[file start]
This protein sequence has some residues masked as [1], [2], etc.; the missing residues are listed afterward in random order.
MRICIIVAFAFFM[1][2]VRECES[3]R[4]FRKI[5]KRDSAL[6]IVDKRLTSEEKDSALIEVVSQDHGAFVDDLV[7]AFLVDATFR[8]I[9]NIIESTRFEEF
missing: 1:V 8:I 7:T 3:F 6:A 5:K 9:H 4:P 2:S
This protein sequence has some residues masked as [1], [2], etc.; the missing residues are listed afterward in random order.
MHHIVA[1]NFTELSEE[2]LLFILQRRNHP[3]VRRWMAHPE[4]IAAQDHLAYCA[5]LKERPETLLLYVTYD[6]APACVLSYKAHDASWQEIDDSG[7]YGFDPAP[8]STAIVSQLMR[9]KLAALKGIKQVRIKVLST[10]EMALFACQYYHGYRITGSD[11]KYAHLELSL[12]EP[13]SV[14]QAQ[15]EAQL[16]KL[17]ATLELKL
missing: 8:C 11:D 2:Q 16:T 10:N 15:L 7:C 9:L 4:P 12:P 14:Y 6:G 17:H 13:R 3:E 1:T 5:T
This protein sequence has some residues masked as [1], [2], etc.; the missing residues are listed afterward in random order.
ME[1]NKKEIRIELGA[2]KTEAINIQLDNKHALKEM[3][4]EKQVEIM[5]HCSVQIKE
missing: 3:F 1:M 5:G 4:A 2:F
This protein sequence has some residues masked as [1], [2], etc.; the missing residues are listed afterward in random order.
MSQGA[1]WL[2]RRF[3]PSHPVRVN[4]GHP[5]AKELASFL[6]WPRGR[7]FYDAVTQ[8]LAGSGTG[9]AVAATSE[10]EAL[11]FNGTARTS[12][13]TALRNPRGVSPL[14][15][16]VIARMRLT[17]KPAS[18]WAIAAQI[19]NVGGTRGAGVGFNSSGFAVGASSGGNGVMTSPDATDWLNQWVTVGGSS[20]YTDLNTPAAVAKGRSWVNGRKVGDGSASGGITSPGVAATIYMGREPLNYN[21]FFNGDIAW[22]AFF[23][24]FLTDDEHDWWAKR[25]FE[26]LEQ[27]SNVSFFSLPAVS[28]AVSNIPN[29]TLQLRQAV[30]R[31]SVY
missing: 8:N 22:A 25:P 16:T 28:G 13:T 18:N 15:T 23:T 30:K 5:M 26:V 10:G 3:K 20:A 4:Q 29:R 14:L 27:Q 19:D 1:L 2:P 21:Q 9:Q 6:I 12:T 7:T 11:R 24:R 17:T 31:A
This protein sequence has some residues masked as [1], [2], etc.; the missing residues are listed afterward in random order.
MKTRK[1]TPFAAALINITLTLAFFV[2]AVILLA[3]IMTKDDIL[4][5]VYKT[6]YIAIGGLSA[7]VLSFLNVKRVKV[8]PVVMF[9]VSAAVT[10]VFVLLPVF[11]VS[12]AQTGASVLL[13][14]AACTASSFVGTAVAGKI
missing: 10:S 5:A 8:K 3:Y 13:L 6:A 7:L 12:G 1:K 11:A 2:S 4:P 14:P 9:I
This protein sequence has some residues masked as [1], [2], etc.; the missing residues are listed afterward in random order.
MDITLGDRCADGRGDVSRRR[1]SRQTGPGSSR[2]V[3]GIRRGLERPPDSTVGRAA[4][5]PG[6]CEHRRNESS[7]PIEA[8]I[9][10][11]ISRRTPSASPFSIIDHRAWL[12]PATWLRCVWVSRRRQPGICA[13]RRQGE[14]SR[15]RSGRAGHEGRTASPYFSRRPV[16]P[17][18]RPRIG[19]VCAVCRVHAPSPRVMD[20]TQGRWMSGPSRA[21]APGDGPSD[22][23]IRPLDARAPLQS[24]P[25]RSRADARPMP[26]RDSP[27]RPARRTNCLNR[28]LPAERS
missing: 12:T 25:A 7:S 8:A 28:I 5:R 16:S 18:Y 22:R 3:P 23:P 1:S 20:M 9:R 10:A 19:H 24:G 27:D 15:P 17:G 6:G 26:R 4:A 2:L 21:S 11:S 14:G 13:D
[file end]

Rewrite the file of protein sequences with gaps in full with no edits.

This protein sequence has some residues masked as [1], [2], etc.; the missing residues are listed afterward in random order.
MRICIIVAFAFFM[1][2]VRECES[3]R[4]FRKI[5]KRDSAL[6]IVDKRLTSEEKDSALIEVVSQDHGAFVDDLV[7]AFLVDATFR[8]I[9]NIIESTRFEEF
missing: 1:V 8:I 7:T 3:F 6:A 5:K 9:H 4:P 2:S
This protein sequence has some residues masked as [1], [2], etc.; the missing residues are listed afterward in random order.
MHHIVA[1]NFTELSEE[2]LLFILQRRNHP[3]VRRWMAHPE[4]IAAQDHLAYCA[5]LKERPETLLLYVTYD[6]APACVLSYKAHDASWQEIDDSG[7]YGFDPAP[8]STAIVSQLMR[9]KLAALKGIKQVRIKVLST[10]EMALFACQYYHGYRITGSD[11]KYAHLELSL[12]EP[13]SV[14]QAQ[15]EAQL[16]KL[17]ATLELKL
missing: 8:C 11:D 2:Q 16:T 10:N 15:L 7:C 9:L 4:P 12:P 14:Y 6:G 17:H 13:R 3:E 1:T 5:T
This protein sequence has some residues masked as [1], [2], etc.; the missing residues are listed afterward in random order.
ME[1]NKKEIRIELGA[2]KTEAINIQLDNKHALKEM[3][4]EKQVEIM[5]HCSVQIKE
missing: 3:F 1:M 5:G 4:A 2:F
This protein sequence has some residues masked as [1], [2], etc.; the missing residues are listed afterward in random order.
MSQGA[1]WL[2]RRF[3]PSHPVRVN[4]GHP[5]AKELASFL[6]WPRGR[7]FYDAVTQ[8]LAGSGTG[9]AVAATSE[10]EAL[11]FNGTARTS[12][13]TALRNPRGVSPL[14][15][16]VIARMRLT[17]KPAS[18]WAIAAQI[19]NVGGTRGAGVGFNSSGFAVGASSGGNGVMTSPDATDWLNQWVTVGGSS[20]YTDLNTPAAVAKGRSWVNGRKVGDGSASGGITSPGVAATIYMGREPLNYN[21]FFNGDIAW[22]AFF[23][24]FLTDDEHDWWAKR[25]FE[26]LEQ[27]SNVSFFSLPAVS[28]AVSNIPN[29]TLQLRQAV[30]R[31]SVY
missing: 8:N 22:A 25:P 16:T 28:G 13:T 18:N 15:T 23:T 30:K 5:M 26:V 10:G 3:K 20:A 4:Q 29:R 14:L 27:Q 19:D 1:L 2:P 21:Q 9:Q 6:I 12:T 7:T 11:R 24:R 17:T 31:A
This protein sequence has some residues masked as [1], [2], etc.; the missing residues are listed afterward in random order.
MKTRK[1]TPFAAALINITLTLAFFV[2]AVILLA[3]IMTKDDIL[4][5]VYKT[6]YIAIGGLSA[7]VLSFLNVKRVKV[8]PVVMF[9]VSAAVT[10]VFVLLPVF[11]VS[12]AQTGASVLL[13][14]AACTASSFVGTAVAGKI
missing: 10:S 5:A 8:K 3:Y 13:L 6:A 7:L 12:G 1:K 11:A 2:S 4:P 14:P 9:I
This protein sequence has some residues masked as [1], [2], etc.; the missing residues are listed afterward in random order.
MDITLGDRCADGRGDVSRRR[1]SRQTGPGSSR[2]V[3]GIRRGLERPPDSTVGRAA[4][5]PG[6]CEHRRNESS[7]PIEA[8]I[9][10][11]ISRRTPSASPFSIIDHRAWL[12]PATWLRCVWVSRRRQPGICA[13]RRQGE[14]SR[15]RSGRAGHEGRTASPYFSRRPV[16]P[17][18]RPRIG[19]VCAVCRVHAPSPRVMD[20]TQGRWMSGPSRA[21]APGDGPSD[22][23]IRPLDARAPLQS[24]P[25]RSRADARPMP[26]RDSP[27]RPARRTNCLNR[28]LPAERS
missing: 12:T 25:A 7:S 8:A 28:I 5:R 16:S 18:Y 22:R 3:P 23:P 1:S 20:M 9:R 10:A 19:H 24:G 27:D 15:P 17:G 6:G 26:R 4:A 2:L 21:S 11:S 14:G 13:D